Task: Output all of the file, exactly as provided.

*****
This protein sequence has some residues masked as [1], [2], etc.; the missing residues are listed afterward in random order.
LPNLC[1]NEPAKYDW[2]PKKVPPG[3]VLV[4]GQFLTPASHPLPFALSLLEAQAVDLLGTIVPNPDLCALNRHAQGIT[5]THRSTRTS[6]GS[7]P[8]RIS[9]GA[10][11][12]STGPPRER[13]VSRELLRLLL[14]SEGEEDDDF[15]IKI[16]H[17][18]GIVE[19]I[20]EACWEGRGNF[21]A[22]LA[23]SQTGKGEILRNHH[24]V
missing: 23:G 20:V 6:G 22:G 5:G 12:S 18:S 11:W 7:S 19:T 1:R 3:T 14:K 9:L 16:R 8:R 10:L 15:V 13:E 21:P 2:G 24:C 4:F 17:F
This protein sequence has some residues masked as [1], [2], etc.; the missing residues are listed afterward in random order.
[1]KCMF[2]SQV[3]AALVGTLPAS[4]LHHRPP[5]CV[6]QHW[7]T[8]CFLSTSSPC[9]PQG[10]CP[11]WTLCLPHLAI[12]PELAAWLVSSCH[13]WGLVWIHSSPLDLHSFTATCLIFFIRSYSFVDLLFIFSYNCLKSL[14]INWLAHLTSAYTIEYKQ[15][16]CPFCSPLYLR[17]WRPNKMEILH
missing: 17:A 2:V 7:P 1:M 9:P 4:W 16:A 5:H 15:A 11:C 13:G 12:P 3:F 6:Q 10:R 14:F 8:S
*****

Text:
This protein sequence has some residues masked as [1], [2], etc.; the missing residues are listed afterward in random order.
LPNLC[1]NEPAKYDW[2]PKKVPPG[3]VLV[4]GQFLTPASHPLPFALSLLEAQAVDLLGTIVPNPDLCALNRHAQGIT[5]THRSTRTS[6]GS[7]P[8]RIS[9]GA[10][11][12]STGPPRER[13]VSRELLRLLL[14]SEGEEDDDF[15]IKI[16]H[17][18]GIVE[19]I[20]EACWEGRGNF[21]A[22]LA[23]SQTGKGEILRNHH[24]V
missing: 23:G 20:V 6:G 22:G 5:G 12:S 18:S 11:W 7:S 19:T 1:R 3:T 14:K 9:L 16:R 8:R 10:L 15:V 13:E 21:P 2:G 24:C 4:F 17:F
This protein sequence has some residues masked as [1], [2], etc.; the missing residues are listed afterward in random order.
[1]KCMF[2]SQV[3]AALVGTLPAS[4]LHHRPP[5]CV[6]QHW[7]T[8]CFLSTSSPC[9]PQG[10]CP[11]WTLCLPHLAI[12]PELAAWLVSSCH[13]WGLVWIHSSPLDLHSFTATCLIFFIRSYSFVDLLFIFSYNCLKSL[14]INWLAHLTSAYTIEYKQ[15][16]CPFCSPLYLR[17]WRPNKMEILH
missing: 17:A 2:V 7:P 1:M 9:P 4:W 16:A 5:H 15:A 11:C 13:G 12:P 3:F 6:Q 10:R 14:F 8:S